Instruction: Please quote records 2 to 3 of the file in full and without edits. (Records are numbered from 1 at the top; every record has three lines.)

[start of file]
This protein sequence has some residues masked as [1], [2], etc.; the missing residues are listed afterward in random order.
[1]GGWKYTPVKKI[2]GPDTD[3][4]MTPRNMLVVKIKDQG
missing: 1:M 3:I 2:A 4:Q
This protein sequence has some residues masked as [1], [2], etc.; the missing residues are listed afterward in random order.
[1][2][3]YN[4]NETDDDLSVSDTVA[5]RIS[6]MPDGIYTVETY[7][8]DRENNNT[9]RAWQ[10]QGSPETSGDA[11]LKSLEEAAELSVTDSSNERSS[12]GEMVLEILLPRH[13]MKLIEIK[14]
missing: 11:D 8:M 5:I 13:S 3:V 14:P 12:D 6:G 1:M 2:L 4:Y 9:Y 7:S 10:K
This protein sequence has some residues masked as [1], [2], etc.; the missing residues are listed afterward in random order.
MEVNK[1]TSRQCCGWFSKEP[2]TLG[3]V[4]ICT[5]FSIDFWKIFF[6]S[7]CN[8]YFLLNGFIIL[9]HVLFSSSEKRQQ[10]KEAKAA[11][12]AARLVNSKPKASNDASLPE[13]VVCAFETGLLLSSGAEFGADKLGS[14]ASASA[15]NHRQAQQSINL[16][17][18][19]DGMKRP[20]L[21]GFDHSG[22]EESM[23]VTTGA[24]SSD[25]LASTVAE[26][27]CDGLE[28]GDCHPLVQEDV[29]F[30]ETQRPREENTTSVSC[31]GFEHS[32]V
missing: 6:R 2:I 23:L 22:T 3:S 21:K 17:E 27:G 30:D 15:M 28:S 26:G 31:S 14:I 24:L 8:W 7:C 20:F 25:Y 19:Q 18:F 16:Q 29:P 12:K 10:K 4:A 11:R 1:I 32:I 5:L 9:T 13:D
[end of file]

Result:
This protein sequence has some residues masked as [1], [2], etc.; the missing residues are listed afterward in random order.
[1][2][3]YN[4]NETDDDLSVSDTVA[5]RIS[6]MPDGIYTVETY[7][8]DRENNNT[9]RAWQ[10]QGSPETSGDA[11]LKSLEEAAELSVTDSSNERSS[12]GEMVLEILLPRH[13]MKLIEIK[14]
missing: 11:D 8:M 5:I 13:S 3:V 14:P 12:D 6:G 1:M 2:L 4:Y 9:Y 7:S 10:K
This protein sequence has some residues masked as [1], [2], etc.; the missing residues are listed afterward in random order.
MEVNK[1]TSRQCCGWFSKEP[2]TLG[3]V[4]ICT[5]FSIDFWKIFF[6]S[7]CN[8]YFLLNGFIIL[9]HVLFSSSEKRQQ[10]KEAKAA[11][12]AARLVNSKPKASNDASLPE[13]VVCAFETGLLLSSGAEFGADKLGS[14]ASASA[15]NHRQAQQSINL[16][17][18][19]DGMKRP[20]L[21]GFDHSG[22]EESM[23]VTTGA[24]SSD[25]LASTVAE[26][27]CDGLE[28]GDCHPLVQEDV[29]F[30]ETQRPREENTTSVSC[31]GFEHS[32]V
missing: 6:R 2:I 23:L 22:T 3:S 21:K 17:E 27:G 30:D 15:M 28:S 26:G 31:S 14:I 24:L 8:W 7:C 20:F 25:Y 19:Q 18:F 16:Q 29:P 12:K 10:K 4:A 11:R 1:I 32:I 5:L 9:T 13:D